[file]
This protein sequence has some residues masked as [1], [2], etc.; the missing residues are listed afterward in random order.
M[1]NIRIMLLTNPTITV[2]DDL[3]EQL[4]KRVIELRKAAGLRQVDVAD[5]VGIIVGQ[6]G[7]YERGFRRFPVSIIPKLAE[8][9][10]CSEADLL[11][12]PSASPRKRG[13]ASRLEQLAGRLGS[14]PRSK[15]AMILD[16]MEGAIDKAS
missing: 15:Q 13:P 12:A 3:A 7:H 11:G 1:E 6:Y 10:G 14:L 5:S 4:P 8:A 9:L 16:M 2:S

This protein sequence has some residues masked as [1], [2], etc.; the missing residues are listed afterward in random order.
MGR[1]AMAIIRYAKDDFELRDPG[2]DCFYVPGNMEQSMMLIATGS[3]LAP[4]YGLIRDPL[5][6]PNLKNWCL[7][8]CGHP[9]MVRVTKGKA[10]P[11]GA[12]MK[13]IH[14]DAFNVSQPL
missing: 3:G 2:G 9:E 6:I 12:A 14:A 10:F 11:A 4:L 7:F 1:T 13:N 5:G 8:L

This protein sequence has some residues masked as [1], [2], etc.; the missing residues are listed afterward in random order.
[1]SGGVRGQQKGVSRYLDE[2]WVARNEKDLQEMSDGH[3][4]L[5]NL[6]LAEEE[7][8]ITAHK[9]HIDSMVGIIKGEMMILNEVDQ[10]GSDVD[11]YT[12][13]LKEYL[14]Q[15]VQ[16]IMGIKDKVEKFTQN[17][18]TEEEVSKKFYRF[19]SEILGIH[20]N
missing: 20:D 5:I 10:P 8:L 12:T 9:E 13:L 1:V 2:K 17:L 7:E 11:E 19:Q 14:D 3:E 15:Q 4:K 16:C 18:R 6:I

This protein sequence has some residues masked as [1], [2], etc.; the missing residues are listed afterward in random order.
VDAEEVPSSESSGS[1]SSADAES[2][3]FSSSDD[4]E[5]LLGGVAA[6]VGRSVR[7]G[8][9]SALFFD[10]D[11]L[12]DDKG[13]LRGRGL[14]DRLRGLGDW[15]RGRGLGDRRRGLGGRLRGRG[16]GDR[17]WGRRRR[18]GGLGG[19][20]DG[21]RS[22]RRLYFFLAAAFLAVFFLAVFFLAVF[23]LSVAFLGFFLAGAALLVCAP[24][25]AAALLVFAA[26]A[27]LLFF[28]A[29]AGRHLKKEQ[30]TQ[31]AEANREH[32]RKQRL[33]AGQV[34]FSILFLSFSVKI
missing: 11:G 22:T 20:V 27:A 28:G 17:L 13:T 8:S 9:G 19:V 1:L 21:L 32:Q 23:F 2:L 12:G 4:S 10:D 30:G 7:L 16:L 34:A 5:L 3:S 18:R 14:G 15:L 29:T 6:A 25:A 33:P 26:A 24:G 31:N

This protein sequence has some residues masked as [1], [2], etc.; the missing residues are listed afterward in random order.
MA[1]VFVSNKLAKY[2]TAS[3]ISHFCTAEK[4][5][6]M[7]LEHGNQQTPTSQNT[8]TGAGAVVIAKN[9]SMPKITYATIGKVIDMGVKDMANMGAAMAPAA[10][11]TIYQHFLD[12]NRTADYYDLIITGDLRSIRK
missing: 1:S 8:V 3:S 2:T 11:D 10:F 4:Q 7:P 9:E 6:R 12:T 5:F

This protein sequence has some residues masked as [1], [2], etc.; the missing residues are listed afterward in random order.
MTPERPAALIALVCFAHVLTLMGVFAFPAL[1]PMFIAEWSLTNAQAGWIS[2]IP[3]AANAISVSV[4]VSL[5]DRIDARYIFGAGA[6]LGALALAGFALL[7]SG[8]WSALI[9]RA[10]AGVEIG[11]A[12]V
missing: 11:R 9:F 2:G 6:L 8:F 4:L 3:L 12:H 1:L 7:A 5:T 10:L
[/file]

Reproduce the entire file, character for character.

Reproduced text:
This protein sequence has some residues masked as [1], [2], etc.; the missing residues are listed afterward in random order.
M[1]NIRIMLLTNPTITV[2]DDL[3]EQL[4]KRVIELRKAAGLRQVDVAD[5]VGIIVGQ[6]G[7]YERGFRRFPVSIIPKLAE[8][9][10]CSEADLL[11][12]PSASPRKRG[13]ASRLEQLAGRLGS[14]PRSK[15]AMILD[16]MEGAIDKAS
missing: 15:Q 13:P 12:A 3:A 7:H 11:G 1:E 6:Y 10:G 14:L 5:S 4:P 8:A 9:L 16:M 2:S

This protein sequence has some residues masked as [1], [2], etc.; the missing residues are listed afterward in random order.
MGR[1]AMAIIRYAKDDFELRDPG[2]DCFYVPGNMEQSMMLIATGS[3]LAP[4]YGLIRDPL[5][6]PNLKNWCL[7][8]CGHP[9]MVRVTKGKA[10]P[11]GA[12]MK[13]IH[14]DAFNVSQPL
missing: 3:G 2:G 9:E 6:I 12:A 14:A 10:F 11:A 4:L 7:F 1:T 13:N 5:G 8:L

This protein sequence has some residues masked as [1], [2], etc.; the missing residues are listed afterward in random order.
[1]SGGVRGQQKGVSRYLDE[2]WVARNEKDLQEMSDGH[3][4]L[5]NL[6]LAEEE[7][8]ITAHK[9]HIDSMVGIIKGEMMILNEVDQ[10]GSDVD[11]YT[12][13]LKEYL[14]Q[15]VQ[16]IMGIKDKVEKFTQN[17][18]TEEEVSKKFYRF[19]SEILGIH[20]N
missing: 20:D 5:I 10:P 8:L 12:T 9:E 13:L 1:V 2:K 17:L 7:E 11:E 19:Q 14:D 3:E 15:Q 4:K 16:C 18:R 6:I

This protein sequence has some residues masked as [1], [2], etc.; the missing residues are listed afterward in random order.
VDAEEVPSSESSGS[1]SSADAES[2][3]FSSSDD[4]E[5]LLGGVAA[6]VGRSVR[7]G[8][9]SALFFD[10]D[11]L[12]DDKG[13]LRGRGL[14]DRLRGLGDW[15]RGRGLGDRRRGLGGRLRGRG[16]GDR[17]WGRRRR[18]GGLGG[19][20]DG[21]RS[22]RRLYFFLAAAFLAVFFLAVFFLAVF[23]LSVAFLGFFLAGAALLVCAP[24][25]AAALLVFAA[26]A[27]LLFF[28]A[29]AGRHLKKEQ[30]TQ[31]AEANREH[32]RKQRL[33]AGQV[34]FSILFLSFSVKI
missing: 11:G 22:T 20:V 27:A 28:G 17:L 13:T 8:S 9:G 19:V 1:L 21:L 32:Q 23:F 2:L 12:G 4:S 10:D 30:G 7:L 16:L 34:A 5:L 3:S 18:R 14:G 15:L 29:T 6:A 25:A 33:P 26:A 24:G 31:N

This protein sequence has some residues masked as [1], [2], etc.; the missing residues are listed afterward in random order.
MA[1]VFVSNKLAKY[2]TAS[3]ISHFCTAEK[4][5][6]M[7]LEHGNQQTPTSQNT[8]TGAGAVVIAKN[9]SMPKITYATIGKVIDMGVKDMANMGAAMAPAA[10][11]TIYQHFLD[12]NRTADYYDLIITGDLRSIRK
missing: 1:S 8:V 3:S 2:T 11:D 10:F 4:Q 7:P 9:E 6:R 12:T 5:F

This protein sequence has some residues masked as [1], [2], etc.; the missing residues are listed afterward in random order.
MTPERPAALIALVCFAHVLTLMGVFAFPAL[1]PMFIAEWSLTNAQAGWIS[2]IP[3]AANAISVSV[4]VSL[5]DRIDARYIFGAGA[6]LGALALAGFALL[7]SG[8]WSALI[9]RA[10]AGVEIG[11]A[12]V
missing: 11:R 9:F 2:G 6:L 8:F 4:L 3:L 12:H 1:L 7:A 5:T 10:L